There's less RPG-style combat (character's skill emphasized over player's skill) when you have more breathing room for character failure due to player-enhanced combat. In DnD if your Lightning Bolt is Evaded or Resisted, that is a major set back because your character's skill/stat checks failed, giving your enemy the upper hand in combat for that round. Your combat abilities are limited by your character's ability, your enemy's ability, and random chance, and every round has the ability to make or break your character.

    Instead of being screwed by missing shots in VATS, you can just go into FP view and shoot the person up. Unlike VATS which is limited by AP, FPS mode let's you keep firing without worry (other than easy to reload magazines), allowing you to make up for any shots that miss. In Mass Effect, for comparison's sake, combat is limited by weapon overheating and biotic/engineering cooldowns.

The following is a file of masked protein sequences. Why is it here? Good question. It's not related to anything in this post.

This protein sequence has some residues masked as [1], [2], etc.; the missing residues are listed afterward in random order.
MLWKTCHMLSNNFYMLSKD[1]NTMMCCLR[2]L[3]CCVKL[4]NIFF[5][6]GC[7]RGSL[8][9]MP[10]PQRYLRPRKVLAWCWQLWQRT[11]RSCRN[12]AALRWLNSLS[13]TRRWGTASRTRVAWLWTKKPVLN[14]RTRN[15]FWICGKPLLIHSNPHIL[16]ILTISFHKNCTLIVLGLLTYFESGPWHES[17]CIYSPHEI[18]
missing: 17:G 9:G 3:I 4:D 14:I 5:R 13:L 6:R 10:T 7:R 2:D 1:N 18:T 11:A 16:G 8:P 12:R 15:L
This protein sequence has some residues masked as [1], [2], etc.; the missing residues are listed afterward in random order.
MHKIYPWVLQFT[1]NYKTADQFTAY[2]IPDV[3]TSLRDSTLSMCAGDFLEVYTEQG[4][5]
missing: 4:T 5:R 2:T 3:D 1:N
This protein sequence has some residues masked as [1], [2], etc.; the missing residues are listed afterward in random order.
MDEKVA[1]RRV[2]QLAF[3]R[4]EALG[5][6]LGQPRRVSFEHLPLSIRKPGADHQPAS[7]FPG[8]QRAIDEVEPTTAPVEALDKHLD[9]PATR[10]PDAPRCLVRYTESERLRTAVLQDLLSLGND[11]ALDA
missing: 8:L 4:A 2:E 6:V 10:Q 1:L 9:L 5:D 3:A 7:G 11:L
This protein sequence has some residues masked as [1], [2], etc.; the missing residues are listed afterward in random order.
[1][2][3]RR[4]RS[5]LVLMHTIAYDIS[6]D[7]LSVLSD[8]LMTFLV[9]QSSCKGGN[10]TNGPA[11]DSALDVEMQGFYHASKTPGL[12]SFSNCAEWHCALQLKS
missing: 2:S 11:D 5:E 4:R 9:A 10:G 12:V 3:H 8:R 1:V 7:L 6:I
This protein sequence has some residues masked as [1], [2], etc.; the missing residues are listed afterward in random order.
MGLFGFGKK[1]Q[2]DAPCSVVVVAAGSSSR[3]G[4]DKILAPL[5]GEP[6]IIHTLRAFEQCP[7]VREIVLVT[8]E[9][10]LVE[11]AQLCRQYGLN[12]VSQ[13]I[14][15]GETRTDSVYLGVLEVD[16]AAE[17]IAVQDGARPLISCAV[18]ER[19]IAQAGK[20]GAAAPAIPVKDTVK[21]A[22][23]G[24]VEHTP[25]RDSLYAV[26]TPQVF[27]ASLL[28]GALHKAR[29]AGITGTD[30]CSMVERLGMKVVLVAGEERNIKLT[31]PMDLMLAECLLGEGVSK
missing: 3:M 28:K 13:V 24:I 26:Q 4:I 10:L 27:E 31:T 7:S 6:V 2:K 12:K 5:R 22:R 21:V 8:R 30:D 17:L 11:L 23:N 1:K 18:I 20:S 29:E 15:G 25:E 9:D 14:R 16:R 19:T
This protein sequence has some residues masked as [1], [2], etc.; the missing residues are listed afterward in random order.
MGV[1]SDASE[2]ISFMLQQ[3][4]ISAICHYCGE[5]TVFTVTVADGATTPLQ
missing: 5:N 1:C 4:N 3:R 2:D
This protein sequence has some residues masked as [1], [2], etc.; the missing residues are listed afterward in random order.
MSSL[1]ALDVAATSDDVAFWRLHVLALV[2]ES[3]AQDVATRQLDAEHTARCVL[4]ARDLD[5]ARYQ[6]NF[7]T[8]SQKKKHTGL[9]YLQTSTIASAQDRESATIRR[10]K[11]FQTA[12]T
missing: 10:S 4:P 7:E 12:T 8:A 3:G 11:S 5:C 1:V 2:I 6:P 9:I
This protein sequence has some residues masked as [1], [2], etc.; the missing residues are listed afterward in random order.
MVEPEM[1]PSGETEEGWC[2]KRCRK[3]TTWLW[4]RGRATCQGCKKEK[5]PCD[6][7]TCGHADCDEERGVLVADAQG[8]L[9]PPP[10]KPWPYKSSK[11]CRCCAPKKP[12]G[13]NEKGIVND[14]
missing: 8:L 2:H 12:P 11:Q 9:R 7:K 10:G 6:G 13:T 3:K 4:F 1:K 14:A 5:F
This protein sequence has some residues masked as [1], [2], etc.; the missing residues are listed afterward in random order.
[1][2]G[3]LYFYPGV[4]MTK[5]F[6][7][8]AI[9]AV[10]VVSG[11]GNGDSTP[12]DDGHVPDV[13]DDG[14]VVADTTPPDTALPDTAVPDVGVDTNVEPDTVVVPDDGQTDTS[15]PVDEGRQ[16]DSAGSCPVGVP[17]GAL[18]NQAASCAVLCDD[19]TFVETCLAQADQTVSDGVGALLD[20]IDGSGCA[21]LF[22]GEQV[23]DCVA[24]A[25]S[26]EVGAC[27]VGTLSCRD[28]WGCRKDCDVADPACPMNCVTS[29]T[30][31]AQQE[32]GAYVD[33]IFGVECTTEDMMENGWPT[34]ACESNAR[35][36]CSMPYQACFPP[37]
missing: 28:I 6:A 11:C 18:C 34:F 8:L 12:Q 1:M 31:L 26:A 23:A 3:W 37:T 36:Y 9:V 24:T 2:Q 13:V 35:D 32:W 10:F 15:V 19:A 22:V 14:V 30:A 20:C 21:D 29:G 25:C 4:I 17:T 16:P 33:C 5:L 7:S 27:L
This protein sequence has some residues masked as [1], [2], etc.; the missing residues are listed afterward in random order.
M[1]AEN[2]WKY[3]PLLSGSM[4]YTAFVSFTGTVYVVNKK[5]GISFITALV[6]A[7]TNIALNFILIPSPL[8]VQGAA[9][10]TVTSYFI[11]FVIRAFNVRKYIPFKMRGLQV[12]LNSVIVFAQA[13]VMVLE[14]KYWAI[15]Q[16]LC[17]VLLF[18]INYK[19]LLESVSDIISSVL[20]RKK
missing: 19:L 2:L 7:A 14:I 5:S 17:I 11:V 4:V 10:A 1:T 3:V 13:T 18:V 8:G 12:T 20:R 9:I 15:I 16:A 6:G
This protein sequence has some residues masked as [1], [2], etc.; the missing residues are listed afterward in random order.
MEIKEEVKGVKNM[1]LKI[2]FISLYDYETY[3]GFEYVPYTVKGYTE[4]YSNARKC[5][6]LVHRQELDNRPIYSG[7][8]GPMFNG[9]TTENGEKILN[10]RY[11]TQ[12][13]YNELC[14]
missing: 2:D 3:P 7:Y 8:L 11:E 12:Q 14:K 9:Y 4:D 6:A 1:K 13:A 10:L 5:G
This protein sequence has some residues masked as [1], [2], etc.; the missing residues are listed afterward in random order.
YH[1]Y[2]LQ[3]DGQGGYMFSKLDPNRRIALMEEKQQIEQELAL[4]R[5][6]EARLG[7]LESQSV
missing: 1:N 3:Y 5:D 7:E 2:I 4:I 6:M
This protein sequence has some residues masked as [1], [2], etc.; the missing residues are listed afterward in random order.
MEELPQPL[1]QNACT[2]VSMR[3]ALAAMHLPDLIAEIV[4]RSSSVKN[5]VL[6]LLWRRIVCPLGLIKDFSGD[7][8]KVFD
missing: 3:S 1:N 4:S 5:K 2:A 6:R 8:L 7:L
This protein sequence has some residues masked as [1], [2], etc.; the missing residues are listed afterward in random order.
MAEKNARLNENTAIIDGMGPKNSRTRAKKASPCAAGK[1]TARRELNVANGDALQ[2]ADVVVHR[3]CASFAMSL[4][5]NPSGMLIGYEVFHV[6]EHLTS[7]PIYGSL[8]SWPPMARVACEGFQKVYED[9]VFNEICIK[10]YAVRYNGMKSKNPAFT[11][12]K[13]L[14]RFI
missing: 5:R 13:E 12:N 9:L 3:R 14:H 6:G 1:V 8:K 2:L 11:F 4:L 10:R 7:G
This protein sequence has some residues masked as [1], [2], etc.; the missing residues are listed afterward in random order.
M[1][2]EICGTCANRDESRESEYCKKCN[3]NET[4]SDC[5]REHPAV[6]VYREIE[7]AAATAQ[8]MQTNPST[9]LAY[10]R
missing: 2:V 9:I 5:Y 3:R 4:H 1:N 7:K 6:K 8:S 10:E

Really, if combat were to be more character based than player based, every shot should require AP and enemies should be rebalanced accordingly. Right now, they seem super easy just because, with VATS + FPS mode, your character has Godly, Neo-on-speed reflexes in the eyes of your enemy or a bystander.

    If normal shooting in FPS/TPS mode also required AP, then players that are more comfortable with TB RPG combat can use VATS to simulate the same punch-for-punch idea, and players that are more familiar with FPSs can gun enemies like normal.

    Your character's abilities would make a larger difference since you can't really spray and pray due to the AP limitation. In Mass Effect, a soldier type who relies on weaponry won't see overheating weapons too easily due to his/her skill with the weapons, which allows enemies to be dispatched quicker, and can switch to a weapon he is less proficient but still skilled with if his primary weapon is unusable for a little while. An Adept/biotic heavy user on the other hand has to use the crap out of biotics to fight because his pistol, the only weapon he can really use, is going to be very limited in power and overheat quickly due to weaker pistol skills.